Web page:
Thursday, May 20, 2010
Group works with at-risk children, seeks assistance
By SUE WATSON
There are a few good people in Byhalia who are on a mission to help children who are at risk due to any number of issues they face.
Gift of Life is a Christian ministry that counsels at-risk children and reaches out to help families. Some of the activities they report helping with are assisting children with their school work, supplying school supplies, helping obtain goods for families whose homes burn, assisting children who have been sexually assaulted, helping young men and women obtain a GED, and homeschooling.
Annie Stewart and Tynetta Gainer met with the Marshall County Board of Supervisors recently seeking a letter of support and financial assistance for their non-profit organization.
“I would like for every child to come to the center,” Stewart said. “Open your mind and hearts and wallets to help.”
The two women believe if they have the support of the county, the center will thrive. As it is, Stewart put all her retirement savings into the center, Gainer said. Gainer is a professional social worker.
“My job is to counsel with children and to reach parents,” Gainer said.
The group will seek grant monies to support their center.
Stewart provided some examples of how families come to them for help.
Some are homeless and there was an instance where a parent had to choose whether to pay the power bill and keep the lights on or to buy food for the three children.
“It’s hard for a single parent to choose between food and lights,” Stewart said.
The Gift of Life group has tried to start a food pantry in Byhalia, teaching children how to cook and working to help children reach their potential, she said.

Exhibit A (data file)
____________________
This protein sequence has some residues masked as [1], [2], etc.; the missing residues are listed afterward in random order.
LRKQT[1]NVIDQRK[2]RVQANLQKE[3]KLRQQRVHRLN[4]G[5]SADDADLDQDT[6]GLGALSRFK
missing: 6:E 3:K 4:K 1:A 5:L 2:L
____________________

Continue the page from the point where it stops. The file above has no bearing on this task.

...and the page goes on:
The board provided a letter of endorsement to the Gift of Life Center although supervisors said they have no money. The letter acknowledged the service performed at the center.
Next up before the board were Bruce Willis and Tom Heard with the Natural Resources Conservation Services. They were invited by supervisor George Zinn to discuss what NRCS does to help with erosion caused by a single event, such as the washing out of culverts and roads by flood waters the first weekend in May.
NRCS will pay for stabilization of culverts that sustained partial damage from flood waters, Heard said. The programs provide from 75 percent to 85 percent of the cost to fix partial erosion problems.
Supervisors asked if NRCS would pay for work already done if the county produced photographs documenting damages. Most of the washouts have been repaired already.
Larry Hall, county administrator, said the county has 20 pipes to replace that traffic is still traveling over, but has already replaced many washed-out culverts because of safety issues.
Heard said jobs requiring a minimum of $15,000 are eligible and that they will consider projects that have already been repaired that may qualify for funds.
Bennett said the county needed help with big washouts but the NRCS program is for projects that need a band-aid.
Larger projects like repairs in the upper headwaters of Pigeon Roost or Coldwater River watersheds are handled by the U.S. Corps of Engineers.
Afterward, Hall listed several grants the county can seek – a trails construction or reconstruction project, a wastewater community facilities project, an energy audit, and a grant to help stabilize Mt. Carmel Road, now under construction in the Chickasaw Trail Industrial Park.
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